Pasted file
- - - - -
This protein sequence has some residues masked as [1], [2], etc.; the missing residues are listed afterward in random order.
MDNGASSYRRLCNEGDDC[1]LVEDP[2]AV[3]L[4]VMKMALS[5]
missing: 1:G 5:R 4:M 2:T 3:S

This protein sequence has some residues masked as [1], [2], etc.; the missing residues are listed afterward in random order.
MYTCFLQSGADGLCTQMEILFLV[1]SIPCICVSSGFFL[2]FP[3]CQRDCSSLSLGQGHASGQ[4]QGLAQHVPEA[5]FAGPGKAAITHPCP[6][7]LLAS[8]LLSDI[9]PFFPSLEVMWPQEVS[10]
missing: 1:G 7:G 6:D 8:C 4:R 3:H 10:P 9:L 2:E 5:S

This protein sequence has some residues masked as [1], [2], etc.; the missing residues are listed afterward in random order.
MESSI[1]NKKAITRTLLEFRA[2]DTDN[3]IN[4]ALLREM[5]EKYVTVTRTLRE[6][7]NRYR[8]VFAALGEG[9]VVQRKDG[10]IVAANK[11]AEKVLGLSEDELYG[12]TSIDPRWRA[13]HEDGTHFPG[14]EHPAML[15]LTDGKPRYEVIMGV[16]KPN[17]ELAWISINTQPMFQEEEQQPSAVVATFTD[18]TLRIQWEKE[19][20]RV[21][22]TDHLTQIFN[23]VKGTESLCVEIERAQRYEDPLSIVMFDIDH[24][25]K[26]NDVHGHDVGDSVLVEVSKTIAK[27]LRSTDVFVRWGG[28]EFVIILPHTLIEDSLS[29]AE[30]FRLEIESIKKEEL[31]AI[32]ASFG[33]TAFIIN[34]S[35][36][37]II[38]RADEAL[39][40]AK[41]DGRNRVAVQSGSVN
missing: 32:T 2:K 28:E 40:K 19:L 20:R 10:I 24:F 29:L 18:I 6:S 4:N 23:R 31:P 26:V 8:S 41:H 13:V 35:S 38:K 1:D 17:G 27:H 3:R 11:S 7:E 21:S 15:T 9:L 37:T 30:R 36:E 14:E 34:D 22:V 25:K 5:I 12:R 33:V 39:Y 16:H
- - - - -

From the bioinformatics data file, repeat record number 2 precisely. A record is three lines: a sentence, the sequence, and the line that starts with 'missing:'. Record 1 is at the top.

This protein sequence has some residues masked as [1], [2], etc.; the missing residues are listed afterward in random order.
MYTCFLQSGADGLCTQMEILFLV[1]SIPCICVSSGFFL[2]FP[3]CQRDCSSLSLGQGHASGQ[4]QGLAQHVPEA[5]FAGPGKAAITHPCP[6][7]LLAS[8]LLSDI[9]PFFPSLEVMWPQEVS[10]
missing: 1:G 7:G 6:D 8:C 4:R 3:H 10:P 9:L 2:E 5:S